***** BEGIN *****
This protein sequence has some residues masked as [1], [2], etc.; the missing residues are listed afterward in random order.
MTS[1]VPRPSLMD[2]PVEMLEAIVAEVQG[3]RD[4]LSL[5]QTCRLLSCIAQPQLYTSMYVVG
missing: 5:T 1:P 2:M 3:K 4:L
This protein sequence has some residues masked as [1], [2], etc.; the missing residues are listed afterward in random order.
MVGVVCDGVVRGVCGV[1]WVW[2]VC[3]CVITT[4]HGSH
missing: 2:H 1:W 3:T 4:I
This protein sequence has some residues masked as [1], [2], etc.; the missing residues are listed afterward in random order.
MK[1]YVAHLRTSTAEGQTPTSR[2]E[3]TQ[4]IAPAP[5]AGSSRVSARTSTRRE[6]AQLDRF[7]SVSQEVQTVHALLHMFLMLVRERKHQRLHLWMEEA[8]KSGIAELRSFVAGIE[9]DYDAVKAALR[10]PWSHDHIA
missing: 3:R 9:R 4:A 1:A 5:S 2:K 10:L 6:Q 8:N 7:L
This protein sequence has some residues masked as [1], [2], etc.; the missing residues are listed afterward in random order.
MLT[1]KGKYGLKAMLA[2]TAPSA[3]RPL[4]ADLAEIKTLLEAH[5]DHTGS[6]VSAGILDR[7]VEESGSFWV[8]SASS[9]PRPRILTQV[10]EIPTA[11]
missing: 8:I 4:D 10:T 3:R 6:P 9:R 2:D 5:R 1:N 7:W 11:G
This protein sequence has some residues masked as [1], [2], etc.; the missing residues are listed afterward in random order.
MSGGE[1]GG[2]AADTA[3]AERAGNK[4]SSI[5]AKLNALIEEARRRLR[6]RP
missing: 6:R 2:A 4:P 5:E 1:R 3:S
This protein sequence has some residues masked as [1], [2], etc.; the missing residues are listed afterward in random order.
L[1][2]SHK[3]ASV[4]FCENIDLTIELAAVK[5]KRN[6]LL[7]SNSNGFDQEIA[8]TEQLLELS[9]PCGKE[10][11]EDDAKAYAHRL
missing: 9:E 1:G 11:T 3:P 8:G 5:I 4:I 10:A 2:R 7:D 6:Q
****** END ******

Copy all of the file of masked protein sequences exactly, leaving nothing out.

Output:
This protein sequence has some residues masked as [1], [2], etc.; the missing residues are listed afterward in random order.
MTS[1]VPRPSLMD[2]PVEMLEAIVAEVQG[3]RD[4]LSL[5]QTCRLLSCIAQPQLYTSMYVVG
missing: 5:T 1:P 2:M 3:K 4:L
This protein sequence has some residues masked as [1], [2], etc.; the missing residues are listed afterward in random order.
MVGVVCDGVVRGVCGV[1]WVW[2]VC[3]CVITT[4]HGSH
missing: 2:H 1:W 3:T 4:I
This protein sequence has some residues masked as [1], [2], etc.; the missing residues are listed afterward in random order.
MK[1]YVAHLRTSTAEGQTPTSR[2]E[3]TQ[4]IAPAP[5]AGSSRVSARTSTRRE[6]AQLDRF[7]SVSQEVQTVHALLHMFLMLVRERKHQRLHLWMEEA[8]KSGIAELRSFVAGIE[9]DYDAVKAALR[10]PWSHDHIA
missing: 3:R 9:R 4:A 1:A 5:S 2:K 10:L 6:Q 8:N 7:L
This protein sequence has some residues masked as [1], [2], etc.; the missing residues are listed afterward in random order.
MLT[1]KGKYGLKAMLA[2]TAPSA[3]RPL[4]ADLAEIKTLLEAH[5]DHTGS[6]VSAGILDR[7]VEESGSFWV[8]SASS[9]PRPRILTQV[10]EIPTA[11]
missing: 8:I 4:D 10:T 3:R 6:P 9:R 2:D 5:R 1:N 7:W 11:G
This protein sequence has some residues masked as [1], [2], etc.; the missing residues are listed afterward in random order.
MSGGE[1]GG[2]AADTA[3]AERAGNK[4]SSI[5]AKLNALIEEARRRLR[6]RP
missing: 6:R 2:A 4:P 5:E 1:R 3:S
This protein sequence has some residues masked as [1], [2], etc.; the missing residues are listed afterward in random order.
L[1][2]SHK[3]ASV[4]FCENIDLTIELAAVK[5]KRN[6]LL[7]SNSNGFDQEIA[8]TEQLLELS[9]PCGKE[10][11]EDDAKAYAHRL
missing: 9:E 1:G 11:T 3:P 8:G 5:I 4:I 10:A 2:R 7:D 6:Q